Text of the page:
Posted on April 18, 2018 in General
It was supposed to be at the forefront of bridge-building technology – a glimpse into the future of bridge construction in the United States.
What had begun as the centerpiece of urban development ended with six people dead and ten injured. Builders and designers intended the Florida International University (FIU) Sweetwater University City Bridge to connect the students of (FIU) with the adjacent community, but its surprising collapse was devastating.
On April 15, the 174-foot UniversityCity Pedestrian Bridge under construction near an entrance of FIU in Miami gave way and fell onto a roadway beneath it, trapping vehicles. The National Transportation Safety Board has yet to determine the reason for its collapse. Some experts suggest some reasons for the failure, including its design.
The Design of the Bridge
Builders created the bridge using a relatively new building technique. It utilized prefabricated materials called accelerated bridge construction, simplified as ABC. Builders constructed parts of the bridge away from the final location for the least amount of traffic blockage or other various construction nuances. In fact, part of the conditions of constructing the bridge meant it could not block traffic flow.
While it may seem like a non-secure way to construct bridges, the UniversityCity Pedestrian Bridge isn’t the first of its kind and won’t be the last. Builders have constructed over 1,000 bridges in the U.S. using the ABC technique that citizens use today.
Many believed the UniversalCity Pedestrian Bridge to be a cable-stay design when news first broke of the incident. Cable-stay bridges appear similar to suspension bridges but are more stiff and durable. However, the UniversalCity Pedestrian Bridge was a truss design – a modern take on an older bridge construction method.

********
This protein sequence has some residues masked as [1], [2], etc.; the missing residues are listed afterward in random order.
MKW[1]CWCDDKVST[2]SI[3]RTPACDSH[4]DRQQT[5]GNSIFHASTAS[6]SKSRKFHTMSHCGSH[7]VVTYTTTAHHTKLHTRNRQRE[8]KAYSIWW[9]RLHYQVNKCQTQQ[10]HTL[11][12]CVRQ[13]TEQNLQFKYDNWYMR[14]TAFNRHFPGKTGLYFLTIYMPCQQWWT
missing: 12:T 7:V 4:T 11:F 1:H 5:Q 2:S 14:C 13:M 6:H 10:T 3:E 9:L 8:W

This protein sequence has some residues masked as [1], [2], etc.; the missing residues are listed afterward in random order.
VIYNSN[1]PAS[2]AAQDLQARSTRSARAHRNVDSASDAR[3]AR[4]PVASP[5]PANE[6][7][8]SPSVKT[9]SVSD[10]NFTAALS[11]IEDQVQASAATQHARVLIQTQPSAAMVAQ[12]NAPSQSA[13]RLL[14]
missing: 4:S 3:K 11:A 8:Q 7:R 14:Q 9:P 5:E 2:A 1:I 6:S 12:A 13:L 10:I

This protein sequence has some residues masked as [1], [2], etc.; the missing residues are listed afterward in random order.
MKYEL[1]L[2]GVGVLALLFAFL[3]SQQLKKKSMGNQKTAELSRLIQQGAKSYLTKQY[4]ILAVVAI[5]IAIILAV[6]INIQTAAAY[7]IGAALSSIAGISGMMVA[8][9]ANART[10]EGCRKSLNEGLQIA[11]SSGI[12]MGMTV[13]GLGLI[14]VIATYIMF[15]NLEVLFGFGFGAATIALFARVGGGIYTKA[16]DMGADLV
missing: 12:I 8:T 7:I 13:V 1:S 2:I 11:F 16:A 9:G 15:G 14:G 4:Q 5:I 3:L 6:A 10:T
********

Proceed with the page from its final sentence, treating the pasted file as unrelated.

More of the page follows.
The Miami Herald claims that truss designs are a type of construction style that’s prone to failure. The truss design included cables for aesthetic appeal. Cable bridges have become increasingly popular in Florida and around the nation.
Why the Design Failed
Aside from being an ABC pedestrian bridge design, which can easily lead to problems, evidence suggests a few potential reasons worked in concert to cause the collapse:
- Reported cracks. Days before the incident, crews reported cracking in concrete on the north end of the structure. A report by the Florida Department of Transportation suggests the engineer for the FIGG Bridge Group stated the cracking wasn’t unsafe, however.
- A support truss failed. Growing evidence suggests a diagonal support truss failed at one end of the bridge. This caused the bridge to buckle under itself and fall onto Southwest Eighth Street.
- Over tightening of the rods. Bridge subcontractor crews were tightening steel rods inside of a support truss on the north end of the structure when the bridge collapsed. The crew was working in the same general area as the cracks reported days earlier.
- A damaged structural piece. Some experts point to a structural piece that incurred damage when builders put the bridge together as part of the ABC design. This didn’t lead to an immediate collapse, of course, since the accident didn’t occur until five days later.
- The designer and builder did not have perfect records. Designers contracted Miami-based Munilla Construction Management to build the bridge alongside FIGG Bridge Engineers. In 2012, FIGG received a hefty fine for a bridge collapse in Virginia. Some accused Munilla of imperfect work when a temporary bridge at Fort Lauderdale International Airport collapsed.
While fatal bridge collapses are relatively rare occurrences, future bridge construction designers and builders should take heed of the things that went wrong with the UniversalCity Bridge.
As a citizen, you should expect safety when you are crossing on a bridge or driving under a bridge. Talk to one of our Florida personal injury lawyers if you have questions after a construction injury.